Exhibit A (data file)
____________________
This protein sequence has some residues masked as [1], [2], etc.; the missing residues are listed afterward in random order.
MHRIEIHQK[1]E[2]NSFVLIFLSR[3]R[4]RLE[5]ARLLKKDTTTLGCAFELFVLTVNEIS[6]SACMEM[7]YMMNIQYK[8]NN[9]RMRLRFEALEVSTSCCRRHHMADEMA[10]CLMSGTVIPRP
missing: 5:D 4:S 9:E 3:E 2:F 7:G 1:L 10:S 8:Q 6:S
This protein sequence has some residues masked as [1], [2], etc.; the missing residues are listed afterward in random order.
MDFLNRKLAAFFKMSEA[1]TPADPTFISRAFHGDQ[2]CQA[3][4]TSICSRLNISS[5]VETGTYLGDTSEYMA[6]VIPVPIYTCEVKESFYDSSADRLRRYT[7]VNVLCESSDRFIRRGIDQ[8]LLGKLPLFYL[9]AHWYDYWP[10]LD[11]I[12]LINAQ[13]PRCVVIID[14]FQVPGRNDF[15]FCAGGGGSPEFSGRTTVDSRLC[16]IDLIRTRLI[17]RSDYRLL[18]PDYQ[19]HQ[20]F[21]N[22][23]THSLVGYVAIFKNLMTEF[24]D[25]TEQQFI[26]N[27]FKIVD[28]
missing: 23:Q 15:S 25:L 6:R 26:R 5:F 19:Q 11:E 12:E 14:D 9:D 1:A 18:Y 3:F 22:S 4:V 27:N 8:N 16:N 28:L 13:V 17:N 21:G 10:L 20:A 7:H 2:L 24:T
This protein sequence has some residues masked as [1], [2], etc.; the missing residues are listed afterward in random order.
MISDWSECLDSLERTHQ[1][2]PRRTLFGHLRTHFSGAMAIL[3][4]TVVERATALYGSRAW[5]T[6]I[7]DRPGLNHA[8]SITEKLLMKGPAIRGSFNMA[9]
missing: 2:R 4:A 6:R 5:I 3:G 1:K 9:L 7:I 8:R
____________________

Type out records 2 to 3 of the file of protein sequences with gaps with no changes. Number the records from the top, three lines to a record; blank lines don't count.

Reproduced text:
This protein sequence has some residues masked as [1], [2], etc.; the missing residues are listed afterward in random order.
MDFLNRKLAAFFKMSEA[1]TPADPTFISRAFHGDQ[2]CQA[3][4]TSICSRLNISS[5]VETGTYLGDTSEYMA[6]VIPVPIYTCEVKESFYDSSADRLRRYT[7]VNVLCESSDRFIRRGIDQ[8]LLGKLPLFYL[9]AHWYDYWP[10]LD[11]I[12]LINAQ[13]PRCVVIID[14]FQVPGRNDF[15]FCAGGGGSPEFSGRTTVDSRLC[16]IDLIRTRLI[17]RSDYRLL[18]PDYQ[19]HQ[20]F[21]N[22][23]THSLVGYVAIFKNLMTEF[24]D[25]TEQQFI[26]N[27]FKIVD[28]
missing: 23:Q 15:S 25:L 6:R 26:R 5:F 19:Q 11:E 12:E 14:D 9:D 1:A 18:Y 3:F 22:S 4:V 27:N 8:N 16:N 28:L 13:V 17:N 21:G 10:L 20:A 7:H 2:L 24:T
This protein sequence has some residues masked as [1], [2], etc.; the missing residues are listed afterward in random order.
MISDWSECLDSLERTHQ[1][2]PRRTLFGHLRTHFSGAMAIL[3][4]TVVERATALYGSRAW[5]T[6]I[7]DRPGLNHA[8]SITEKLLMKGPAIRGSFNMA[9]
missing: 2:R 4:A 6:R 5:I 3:G 1:K 9:L 7:I 8:R